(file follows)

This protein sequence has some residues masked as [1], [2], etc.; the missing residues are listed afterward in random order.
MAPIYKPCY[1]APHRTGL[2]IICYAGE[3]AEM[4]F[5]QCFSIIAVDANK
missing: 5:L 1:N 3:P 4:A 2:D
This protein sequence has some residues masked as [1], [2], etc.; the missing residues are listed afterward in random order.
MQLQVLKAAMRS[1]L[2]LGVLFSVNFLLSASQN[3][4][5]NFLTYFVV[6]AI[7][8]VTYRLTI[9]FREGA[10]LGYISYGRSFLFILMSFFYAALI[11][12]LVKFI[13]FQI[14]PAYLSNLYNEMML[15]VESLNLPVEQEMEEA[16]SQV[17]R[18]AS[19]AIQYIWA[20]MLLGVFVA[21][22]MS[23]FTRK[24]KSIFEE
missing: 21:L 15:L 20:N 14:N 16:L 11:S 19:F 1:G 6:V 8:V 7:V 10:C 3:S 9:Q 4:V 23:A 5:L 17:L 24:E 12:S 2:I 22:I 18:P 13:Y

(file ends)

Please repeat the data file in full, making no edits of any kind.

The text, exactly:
This protein sequence has some residues masked as [1], [2], etc.; the missing residues are listed afterward in random order.
MAPIYKPCY[1]APHRTGL[2]IICYAGE[3]AEM[4]F[5]QCFSIIAVDANK
missing: 5:L 1:N 3:P 4:A 2:D
This protein sequence has some residues masked as [1], [2], etc.; the missing residues are listed afterward in random order.
MQLQVLKAAMRS[1]L[2]LGVLFSVNFLLSASQN[3][4][5]NFLTYFVV[6]AI[7][8]VTYRLTI[9]FREGA[10]LGYISYGRSFLFILMSFFYAALI[11][12]LVKFI[13]FQI[14]PAYLSNLYNEMML[15]VESLNLPVEQEMEEA[16]SQV[17]R[18]AS[19]AIQYIWA[20]MLLGVFVA[21][22]MS[23]FTRK[24]KSIFEE
missing: 21:L 15:L 20:N 14:N 16:L 11:S 19:F 1:G 6:V 8:V 7:V 10:C 3:S 9:Q 4:V 23:A 5:L 17:L 24:E 12:S 2:I 22:I 18:P 13:Y